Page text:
Certainly, if the actors go, that will also shut down FYC season in its tracks, to whatever degree it’s sputtering along now, and also delay or cancel the Emmys. Along with most early Oscar campaigning before it even leaves the starting block. (Even the usual presentations and appetite-whetting at San Diego Comic Con are starting to be rolled back.)

Which brings up the question, too, of what becomes of all those FYC advertising dollars that so many trade publications depend on, so that they can keep reporting on, and prognosticating about, things like… Hollywood strikes.


It’s almost as if you can’t start shutting down key components of an ecosystem without the whole thing unraveling at some point.

Photo by Mark London Williams

In retrospect, Cine Gear, which we reported on last time out, is looking more like a brief oasis – the return of a familiar ritual – in still changing, changed times. Despite all the strike handicapping that permeated conversations there. Or perhaps that just enhanced the need to amble around and look at lenses from the likes of Cooke, Canon, ARRI, Panavision and others, or new LED fixtures, or light stands, or dollies or cranes or, really, anything that spoke of an industry that was still recognizable to all those craft and crew folk ambling along the Paramount lot’s New York streets who worked so hard to get into it, or that so many others there were still aspiring to break into.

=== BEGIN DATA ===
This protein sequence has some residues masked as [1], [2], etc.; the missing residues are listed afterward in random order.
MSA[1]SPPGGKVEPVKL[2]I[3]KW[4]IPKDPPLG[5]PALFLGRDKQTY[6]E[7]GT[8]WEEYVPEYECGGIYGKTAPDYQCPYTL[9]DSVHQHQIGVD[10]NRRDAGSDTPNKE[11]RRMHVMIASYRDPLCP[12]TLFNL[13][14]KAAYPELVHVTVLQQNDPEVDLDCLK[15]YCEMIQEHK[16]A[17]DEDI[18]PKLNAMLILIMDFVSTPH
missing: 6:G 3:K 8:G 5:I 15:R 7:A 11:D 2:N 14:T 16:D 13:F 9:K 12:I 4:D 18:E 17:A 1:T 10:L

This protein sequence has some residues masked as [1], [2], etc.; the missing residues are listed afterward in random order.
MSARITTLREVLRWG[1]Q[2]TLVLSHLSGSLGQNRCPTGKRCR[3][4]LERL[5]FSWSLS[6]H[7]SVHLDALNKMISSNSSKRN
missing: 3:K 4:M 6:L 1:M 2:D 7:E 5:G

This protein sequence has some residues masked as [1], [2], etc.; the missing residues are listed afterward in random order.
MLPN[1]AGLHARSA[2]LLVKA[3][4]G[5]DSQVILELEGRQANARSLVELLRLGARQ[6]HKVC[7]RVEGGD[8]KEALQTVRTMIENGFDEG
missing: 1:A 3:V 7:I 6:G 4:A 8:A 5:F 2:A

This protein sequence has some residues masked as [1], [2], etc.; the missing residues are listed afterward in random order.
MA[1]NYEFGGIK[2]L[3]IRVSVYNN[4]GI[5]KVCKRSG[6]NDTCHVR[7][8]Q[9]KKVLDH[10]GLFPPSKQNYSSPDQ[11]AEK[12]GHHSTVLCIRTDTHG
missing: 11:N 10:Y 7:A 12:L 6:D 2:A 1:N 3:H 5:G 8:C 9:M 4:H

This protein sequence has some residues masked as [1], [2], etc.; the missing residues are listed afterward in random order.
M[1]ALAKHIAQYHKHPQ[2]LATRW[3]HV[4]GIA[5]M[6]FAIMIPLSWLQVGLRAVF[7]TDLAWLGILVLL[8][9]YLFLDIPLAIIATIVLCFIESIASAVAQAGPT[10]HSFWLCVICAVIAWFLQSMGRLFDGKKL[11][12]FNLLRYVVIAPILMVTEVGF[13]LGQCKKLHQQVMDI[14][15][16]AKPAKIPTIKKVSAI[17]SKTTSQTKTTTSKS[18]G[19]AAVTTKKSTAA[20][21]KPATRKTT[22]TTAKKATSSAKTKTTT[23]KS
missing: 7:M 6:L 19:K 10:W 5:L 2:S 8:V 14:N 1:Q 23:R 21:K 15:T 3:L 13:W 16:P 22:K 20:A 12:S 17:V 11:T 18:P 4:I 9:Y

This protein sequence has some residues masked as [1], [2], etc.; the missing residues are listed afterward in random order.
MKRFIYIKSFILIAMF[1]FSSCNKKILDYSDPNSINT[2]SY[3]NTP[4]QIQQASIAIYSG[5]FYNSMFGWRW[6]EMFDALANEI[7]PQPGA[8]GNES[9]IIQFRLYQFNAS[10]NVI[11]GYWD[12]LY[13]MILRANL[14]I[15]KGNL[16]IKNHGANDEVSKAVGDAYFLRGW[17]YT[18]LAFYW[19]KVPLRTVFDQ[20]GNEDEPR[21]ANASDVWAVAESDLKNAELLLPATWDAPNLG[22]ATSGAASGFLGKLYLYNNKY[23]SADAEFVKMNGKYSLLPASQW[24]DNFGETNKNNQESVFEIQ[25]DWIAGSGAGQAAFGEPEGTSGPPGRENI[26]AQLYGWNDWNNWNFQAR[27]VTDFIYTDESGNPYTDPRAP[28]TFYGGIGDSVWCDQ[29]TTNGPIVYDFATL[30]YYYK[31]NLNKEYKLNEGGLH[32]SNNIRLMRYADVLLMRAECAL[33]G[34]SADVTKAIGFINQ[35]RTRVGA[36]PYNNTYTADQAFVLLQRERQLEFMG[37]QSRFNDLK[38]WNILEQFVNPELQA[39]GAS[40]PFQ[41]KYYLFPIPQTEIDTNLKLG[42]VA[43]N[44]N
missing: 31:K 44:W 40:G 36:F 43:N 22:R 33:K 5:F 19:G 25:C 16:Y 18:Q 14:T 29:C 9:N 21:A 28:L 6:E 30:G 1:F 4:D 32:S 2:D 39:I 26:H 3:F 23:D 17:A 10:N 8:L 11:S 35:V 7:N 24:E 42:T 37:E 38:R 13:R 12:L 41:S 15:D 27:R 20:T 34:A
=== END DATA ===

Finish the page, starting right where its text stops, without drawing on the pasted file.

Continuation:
Michael Chambliss (Photo by Mark London Williams)

While making our own rounds there, we ran into Michael Chambliss, ICG 600’s Western Business Rep, and also one of their technological gurus, and, unable to resist talking about some of the concerns of the day, we asked where image capture is headed next, in this age of AI.

For AI to work, in its current “robust chatbot” form, he said, it “requires a body of data.” Whereas a lot of the problems cinematographers -– and others — are required to solve are “one-offs,” for which no data exists, until they’re solved the first time. 

“How you roll the focus is an aesthetic choice,” he added. “Movement is emotion. There’s no database for AI to look into.” Though he acknowledged, it might become suitable for a certain “low-level of production.”

Though in an era where the continued viability of a higher “level of production” is called into question, or at least the viability of how many of those, on both big and little screens, can be sustained at one time, perhaps those writerly and actorly concerns about AI loom a bit larger above the line, after all.

We’ll have an even better sense by July, a month given to its own celebrations of previous revolutions and upheavals.

Mark London Williams is a BTL alum who currently covers Hollywood and its contents and discontents in his recurring “Across the Pond” dispatch for British Cinematographer magazine, contributes to other showbiz and production-minded sites, and musters out the occasional zombie, pandemic-themed, or demon-tinged book and script, causing an increased blurring in terms of what still feels like “fiction.”

Mark’s Union Roundup column will appear regularly, and he welcomes both tips and feedback at [email protected]. He can also be found on Twitter @TricksterInk.